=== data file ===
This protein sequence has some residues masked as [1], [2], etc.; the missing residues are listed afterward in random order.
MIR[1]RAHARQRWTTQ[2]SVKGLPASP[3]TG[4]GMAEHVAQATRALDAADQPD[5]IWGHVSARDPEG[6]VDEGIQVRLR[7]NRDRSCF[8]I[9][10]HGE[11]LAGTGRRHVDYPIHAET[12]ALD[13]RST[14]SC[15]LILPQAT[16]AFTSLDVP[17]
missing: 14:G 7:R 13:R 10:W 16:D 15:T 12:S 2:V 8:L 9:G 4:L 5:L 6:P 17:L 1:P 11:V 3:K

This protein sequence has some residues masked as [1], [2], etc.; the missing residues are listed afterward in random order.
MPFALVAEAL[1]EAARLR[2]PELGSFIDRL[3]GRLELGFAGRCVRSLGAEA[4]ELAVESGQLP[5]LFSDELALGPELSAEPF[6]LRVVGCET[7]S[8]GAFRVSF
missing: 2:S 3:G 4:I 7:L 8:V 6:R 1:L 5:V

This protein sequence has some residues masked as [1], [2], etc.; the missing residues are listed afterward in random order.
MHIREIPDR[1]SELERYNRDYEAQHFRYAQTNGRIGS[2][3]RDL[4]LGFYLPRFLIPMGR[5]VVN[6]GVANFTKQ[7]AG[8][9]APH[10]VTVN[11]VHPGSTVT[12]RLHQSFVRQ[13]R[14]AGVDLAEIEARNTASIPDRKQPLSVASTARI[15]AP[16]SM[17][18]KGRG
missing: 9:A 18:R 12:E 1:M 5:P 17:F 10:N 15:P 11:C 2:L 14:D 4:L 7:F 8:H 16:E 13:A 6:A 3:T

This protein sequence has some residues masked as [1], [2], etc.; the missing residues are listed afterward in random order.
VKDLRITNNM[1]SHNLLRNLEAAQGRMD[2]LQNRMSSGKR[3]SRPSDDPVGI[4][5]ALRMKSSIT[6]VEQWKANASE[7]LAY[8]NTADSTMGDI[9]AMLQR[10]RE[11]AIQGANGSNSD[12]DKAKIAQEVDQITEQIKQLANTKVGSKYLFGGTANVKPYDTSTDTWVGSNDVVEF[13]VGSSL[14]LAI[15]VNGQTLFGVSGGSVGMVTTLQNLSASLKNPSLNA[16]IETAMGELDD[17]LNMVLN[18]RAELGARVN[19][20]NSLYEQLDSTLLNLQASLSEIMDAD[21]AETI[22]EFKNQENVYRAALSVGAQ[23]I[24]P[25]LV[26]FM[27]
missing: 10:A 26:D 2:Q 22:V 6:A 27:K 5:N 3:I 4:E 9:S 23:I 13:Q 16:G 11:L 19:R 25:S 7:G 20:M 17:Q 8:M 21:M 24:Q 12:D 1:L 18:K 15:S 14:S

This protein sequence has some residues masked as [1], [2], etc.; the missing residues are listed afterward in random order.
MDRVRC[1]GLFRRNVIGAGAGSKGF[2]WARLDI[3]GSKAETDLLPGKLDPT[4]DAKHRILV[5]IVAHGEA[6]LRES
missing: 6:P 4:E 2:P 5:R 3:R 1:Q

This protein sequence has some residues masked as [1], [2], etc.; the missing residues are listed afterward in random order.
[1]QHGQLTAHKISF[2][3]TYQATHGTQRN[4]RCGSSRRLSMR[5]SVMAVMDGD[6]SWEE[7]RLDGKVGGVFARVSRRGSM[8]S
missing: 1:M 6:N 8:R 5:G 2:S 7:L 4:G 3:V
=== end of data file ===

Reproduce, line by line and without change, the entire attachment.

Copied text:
This protein sequence has some residues masked as [1], [2], etc.; the missing residues are listed afterward in random order.
MIR[1]RAHARQRWTTQ[2]SVKGLPASP[3]TG[4]GMAEHVAQATRALDAADQPD[5]IWGHVSARDPEG[6]VDEGIQVRLR[7]NRDRSCF[8]I[9][10]HGE[11]LAGTGRRHVDYPIHAET[12]ALD[13]RST[14]SC[15]LILPQAT[16]AFTSLDVP[17]
missing: 14:G 7:R 13:R 10:W 16:D 15:T 12:S 2:V 8:L 9:G 4:L 5:L 6:P 17:L 1:P 11:V 3:K

This protein sequence has some residues masked as [1], [2], etc.; the missing residues are listed afterward in random order.
MPFALVAEAL[1]EAARLR[2]PELGSFIDRL[3]GRLELGFAGRCVRSLGAEA[4]ELAVESGQLP[5]LFSDELALGPELSAEPF[6]LRVVGCET[7]S[8]GAFRVSF
missing: 2:S 3:G 4:I 7:L 8:V 6:R 1:L 5:V

This protein sequence has some residues masked as [1], [2], etc.; the missing residues are listed afterward in random order.
MHIREIPDR[1]SELERYNRDYEAQHFRYAQTNGRIGS[2][3]RDL[4]LGFYLPRFLIPMGR[5]VVN[6]GVANFTKQ[7]AG[8][9]APH[10]VTVN[11]VHPGSTVT[12]RLHQSFVRQ[13]R[14]AGVDLAEIEARNTASIPDRKQPLSVASTARI[15]AP[16]SM[17][18]KGRG
missing: 9:A 18:R 12:E 1:M 5:P 17:F 10:N 15:P 11:C 2:L 14:D 4:L 7:F 8:H 16:E 13:A 6:A 3:T

This protein sequence has some residues masked as [1], [2], etc.; the missing residues are listed afterward in random order.
VKDLRITNNM[1]SHNLLRNLEAAQGRMD[2]LQNRMSSGKR[3]SRPSDDPVGI[4][5]ALRMKSSIT[6]VEQWKANASE[7]LAY[8]NTADSTMGDI[9]AMLQR[10]RE[11]AIQGANGSNSD[12]DKAKIAQEVDQITEQIKQLANTKVGSKYLFGGTANVKPYDTSTDTWVGSNDVVEF[13]VGSSL[14]LAI[15]VNGQTLFGVSGGSVGMVTTLQNLSASLKNPSLNA[16]IETAMGELDD[17]LNMVLN[18]RAELGARVN[19][20]NSLYEQLDSTLLNLQASLSEIMDAD[21]AETI[22]EFKNQENVYRAALSVGAQ[23]I[24]P[25]LV[26]FM[27]
missing: 10:A 26:D 2:Q 22:V 6:A 27:K 5:N 3:I 4:E 9:S 23:I 13:Q 16:G 11:L 19:R 25:S 7:G 20:M 17:Q 8:M 21:M 24:Q 12:D 1:L 18:K 15:S 14:S

This protein sequence has some residues masked as [1], [2], etc.; the missing residues are listed afterward in random order.
MDRVRC[1]GLFRRNVIGAGAGSKGF[2]WARLDI[3]GSKAETDLLPGKLDPT[4]DAKHRILV[5]IVAHGEA[6]LRES
missing: 6:P 4:E 2:P 5:R 3:R 1:Q

This protein sequence has some residues masked as [1], [2], etc.; the missing residues are listed afterward in random order.
[1]QHGQLTAHKISF[2][3]TYQATHGTQRN[4]RCGSSRRLSMR[5]SVMAVMDGD[6]SWEE[7]RLDGKVGGVFARVSRRGSM[8]S
missing: 1:M 6:N 8:R 5:G 2:S 7:L 4:G 3:V